Eleven: Aftermath

It was a day like any other, and Tugger sat at the Jellicle tire, looking morose and staring at some point in front of him. To any cat he looked as if he was simply pondering his third name, and thus the rest of the tribe left him alone. But Mistoffelees knew Tugger and almost seemed to have a sixth sense when it came to his feelings. The tuxedo cat jumped up on the tire next to his friend and stared at him until Tugger snapped out of his silent reverie.

"What is it, Misto?"

"I was just about to ask you the same question, Tug. You've been out of it ever since you got changed back. Didn't you have fun at the dance?"

"The dance was okay. But afterwards... it didn't go so well."

"I kind of noticed that when you showed up in all your feline glory. Thanks for not bringing back the car, too. That was a nice bit of teleportation I had to do to get it back here." Mistoffelees looked at Tugger, hoping that he would make the maned cat laugh again. When that didn't work he sighed. "Okay, what is it?"

Tugger rolled on his back. "Paige has done nothing but cry ever since the dance. She won't even leave her room. Andy is calling her a lot, I hear Paige's mother speaking to him on the phone, but she won't talk to him herself. All she does in lying on bed, staring into the wall and cries."

"Not really what you had in mind, then."

Tugger sighed. "No." His eyes glinted with a sudden idea. "Hey, Misto, can I ask you a favour?"

"Sure. What do you want to be turned into this time? A hedgehog? A badger, perhaps? I'm sure you'd make a very handsome badger."

"It's nothing like that."

"I draw the line at Pollicles."

"Knock it off, Misto, I don't want to transform again!"

Mistoffelees yawned and stretched out. "Fine. What is it, then?"

"Can you do something so that Paige can hear what I'm saying?"

The magician paused in mid-stretch and stared at him. "You're going to talk to her?"

"I have to explain a few things."

"Are you completely nuts? I mean, you've always been somewhat stupid, and I thought you'd learned some things from your experiences as a human, but now that you're a Jellicle again you're obviously back to your old ways." Mistoffelees started pacing the tire, gracefully keeping his balance with his tail. "You can't talk to her. She'd think she'd gone mad and she wouldn't believe a word."

"She'd recognize my voice. She'd know."

"She's human! You're a cat! Can't you get through your thick skull that it's over? Her kin is not a magical specie, not like us. She wouldn't believe it."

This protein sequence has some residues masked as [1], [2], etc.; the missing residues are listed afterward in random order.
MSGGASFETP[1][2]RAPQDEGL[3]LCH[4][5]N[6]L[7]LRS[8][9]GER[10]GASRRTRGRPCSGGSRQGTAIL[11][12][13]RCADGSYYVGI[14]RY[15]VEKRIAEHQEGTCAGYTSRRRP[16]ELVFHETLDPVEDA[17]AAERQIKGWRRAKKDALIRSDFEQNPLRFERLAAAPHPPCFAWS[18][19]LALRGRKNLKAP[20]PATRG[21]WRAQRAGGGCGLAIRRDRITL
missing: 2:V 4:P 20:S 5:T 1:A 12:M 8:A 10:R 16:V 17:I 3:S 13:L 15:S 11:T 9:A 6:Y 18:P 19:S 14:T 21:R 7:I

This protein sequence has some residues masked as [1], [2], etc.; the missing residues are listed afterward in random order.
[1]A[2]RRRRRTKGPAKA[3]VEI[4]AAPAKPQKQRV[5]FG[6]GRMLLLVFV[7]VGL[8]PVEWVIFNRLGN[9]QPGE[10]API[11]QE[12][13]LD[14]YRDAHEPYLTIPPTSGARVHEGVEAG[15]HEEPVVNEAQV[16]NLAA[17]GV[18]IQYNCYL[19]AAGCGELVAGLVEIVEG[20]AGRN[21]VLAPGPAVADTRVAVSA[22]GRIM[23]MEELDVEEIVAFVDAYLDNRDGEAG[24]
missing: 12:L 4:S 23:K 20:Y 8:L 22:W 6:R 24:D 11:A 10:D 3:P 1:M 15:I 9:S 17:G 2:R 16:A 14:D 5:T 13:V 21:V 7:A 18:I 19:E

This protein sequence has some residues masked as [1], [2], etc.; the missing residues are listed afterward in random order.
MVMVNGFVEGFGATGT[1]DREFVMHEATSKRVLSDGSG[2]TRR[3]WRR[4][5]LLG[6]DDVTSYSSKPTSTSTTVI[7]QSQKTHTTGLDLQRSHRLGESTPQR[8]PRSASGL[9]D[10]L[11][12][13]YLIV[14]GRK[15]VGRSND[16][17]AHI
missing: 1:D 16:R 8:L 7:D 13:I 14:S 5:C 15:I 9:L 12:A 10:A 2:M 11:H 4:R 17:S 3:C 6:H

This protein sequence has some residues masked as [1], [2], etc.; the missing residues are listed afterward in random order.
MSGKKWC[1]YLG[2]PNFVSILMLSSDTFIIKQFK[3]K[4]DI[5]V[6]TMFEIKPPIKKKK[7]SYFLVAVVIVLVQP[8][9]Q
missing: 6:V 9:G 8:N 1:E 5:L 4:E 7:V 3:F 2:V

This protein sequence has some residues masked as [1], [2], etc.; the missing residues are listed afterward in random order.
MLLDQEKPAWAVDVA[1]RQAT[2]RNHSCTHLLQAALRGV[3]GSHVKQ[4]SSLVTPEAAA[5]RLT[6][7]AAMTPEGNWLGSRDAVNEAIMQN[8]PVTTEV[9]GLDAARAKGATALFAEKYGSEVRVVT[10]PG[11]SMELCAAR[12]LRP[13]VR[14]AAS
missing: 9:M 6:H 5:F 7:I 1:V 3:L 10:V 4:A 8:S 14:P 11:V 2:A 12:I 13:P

"You're underestimating her. She's a strange girl. She would believe, I know she would."

Mistoffelees stopped his pacing and looked over his shoulder at Tugger. "Even if she did, what would you hope to accomplish? You are her friend now. You're her pet. What do you want?"

Tugger rolled back onto his belly and looked at the filthy ground. He was silent for a while before he replied.

"I am... not really sure what I want, Misto," he sighed. "Closure, I guess. I want to repair what I broke. I want to get her out of that bed and stop being sad."

"She's a teenage girl. You have to let her mourn her first love. She'll come around, if you just give her some time." There was something pleading in Mistoffelees' voice.

"Misto..."

The magician sighed. "What?"

"I'm thinking of asking Bombalurina to be my official mate. If she accepts, we'll be joined at the next Jellicle Ball."

Mistoffelees' mouth fell open, and he seemed to be gasping for air. He stared at Tugger as if he couldn't believe what he was hearing.

"That's... that's great, Tug," he said softly after a moment. "Congratulations, and all that. Have you talked to her at all?"

Tugger shook his head. "No, I haven't. I figured I would once she shows up. She hasn't been happy about this whole thing with Paige. Please, Misto, I have to put an end to it. For Bomba's sake."

Mistoffelees groaned. "You'll be the death of me, Rum Tum Tugger. Fine. I'll give you some herbs. They'll make you able to walk into Paige's dreams. It's much better that trying to talk with her while she's awake."

"Thanks, mate."


As the moon shone through her window, Paige Talbot lay in her bed. She was dreaming. Her subconscious picked up a scratching sound as the cat-flap in her window opened and let Tiggery in, but she did not wake up.

She was wearing her best dress again, the white one that she had worn to the dance. She knew she was pretty in it. But there was something wrong. She was not on her way to the dance at all, for mum and dad had been home when she had gotten ready, and they were gone now. She was alone in the house, and everything was eerily silent. She decided to leave.

The street outside her house was crowded with strange, faceless people, who passed her without noticing her presence. She didn't care about them. She was looking for someone in particular, like she looked for him everywhere, on every street and on every corner.

She walked, calling his name and trying to stand on her tip-toes to spot him, until she reached the café where they had had their first date. Through the window she could see a dark figure sitting by the table where they had sat, and she hurried inside, her heart beating wildly in her chest.